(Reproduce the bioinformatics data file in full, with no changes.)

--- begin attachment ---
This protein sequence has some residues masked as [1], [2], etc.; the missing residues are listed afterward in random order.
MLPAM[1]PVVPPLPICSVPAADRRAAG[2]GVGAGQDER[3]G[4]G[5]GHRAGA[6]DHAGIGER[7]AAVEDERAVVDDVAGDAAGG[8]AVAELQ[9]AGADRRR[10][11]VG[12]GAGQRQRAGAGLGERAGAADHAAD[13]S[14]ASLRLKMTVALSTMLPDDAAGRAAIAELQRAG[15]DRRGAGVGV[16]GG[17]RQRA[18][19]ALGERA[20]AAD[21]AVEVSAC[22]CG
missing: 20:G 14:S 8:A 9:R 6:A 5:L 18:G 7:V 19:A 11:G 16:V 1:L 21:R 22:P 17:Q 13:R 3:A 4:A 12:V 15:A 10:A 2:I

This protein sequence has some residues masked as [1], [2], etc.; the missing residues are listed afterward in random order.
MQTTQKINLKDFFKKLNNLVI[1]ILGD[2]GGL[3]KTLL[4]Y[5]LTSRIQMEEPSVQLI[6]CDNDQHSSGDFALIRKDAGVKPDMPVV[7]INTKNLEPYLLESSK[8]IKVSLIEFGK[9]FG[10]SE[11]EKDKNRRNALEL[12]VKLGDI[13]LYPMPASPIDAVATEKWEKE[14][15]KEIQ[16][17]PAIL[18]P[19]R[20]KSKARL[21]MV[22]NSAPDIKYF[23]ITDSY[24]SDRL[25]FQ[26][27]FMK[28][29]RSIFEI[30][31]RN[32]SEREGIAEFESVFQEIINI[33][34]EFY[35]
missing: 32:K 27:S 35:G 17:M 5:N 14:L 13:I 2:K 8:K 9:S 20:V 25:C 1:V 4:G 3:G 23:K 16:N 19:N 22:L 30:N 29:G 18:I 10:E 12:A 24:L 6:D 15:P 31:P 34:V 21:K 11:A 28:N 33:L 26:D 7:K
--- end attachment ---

This protein sequence has some residues masked as [1], [2], etc.; the missing residues are listed afterward in random order.
MLPAM[1]PVVPPLPICSVPAADRRAAG[2]GVGAGQDER[3]G[4]G[5]GHRAGA[6]DHAGIGER[7]AAVEDERAVVDDVAGDAAGG[8]AVAELQ[9]AGADRRR[10][11]VG[12]GAGQRQRAGAGLGERAGAADHAAD[13]S[14]ASLRLKMTVALSTMLPDDAAGRAAIAELQRAG[15]DRRGAGVGV[16]GG[17]RQRA[18][19]ALGERA[20]AAD[21]AVEVSAC[22]CG
missing: 20:G 14:S 8:A 9:R 6:A 5:L 18:G 7:V 19:A 11:G 16:V 1:L 21:R 22:P 17:Q 13:R 3:A 4:A 12:V 15:A 10:A 2:I

This protein sequence has some residues masked as [1], [2], etc.; the missing residues are listed afterward in random order.
MQTTQKINLKDFFKKLNNLVI[1]ILGD[2]GGL[3]KTLL[4]Y[5]LTSRIQMEEPSVQLI[6]CDNDQHSSGDFALIRKDAGVKPDMPVV[7]INTKNLEPYLLESSK[8]IKVSLIEFGK[9]FG[10]SE[11]EKDKNRRNALEL[12]VKLGDI[13]LYPMPASPIDAVATEKWEKE[14][15]KEIQ[16][17]PAIL[18]P[19]R[20]KSKARL[21]MV[22]NSAPDIKYF[23]ITDSY[24]SDRL[25]FQ[26][27]FMK[28][29]RSIFEI[30][31]RN[32]SEREGIAEFESVFQEIINI[33][34]EFY[35]
missing: 32:K 27:S 35:G 17:M 5:N 14:L 13:I 2:K 8:K 9:S 20:V 25:C 1:V 4:G 3:G 23:K 16:N 19:N 22:L 30:N 29:G 18:I 10:E 12:A 24:L 6:D 15:P 31:P 34:V 21:K 11:A 28:N 33:L 26:D 7:K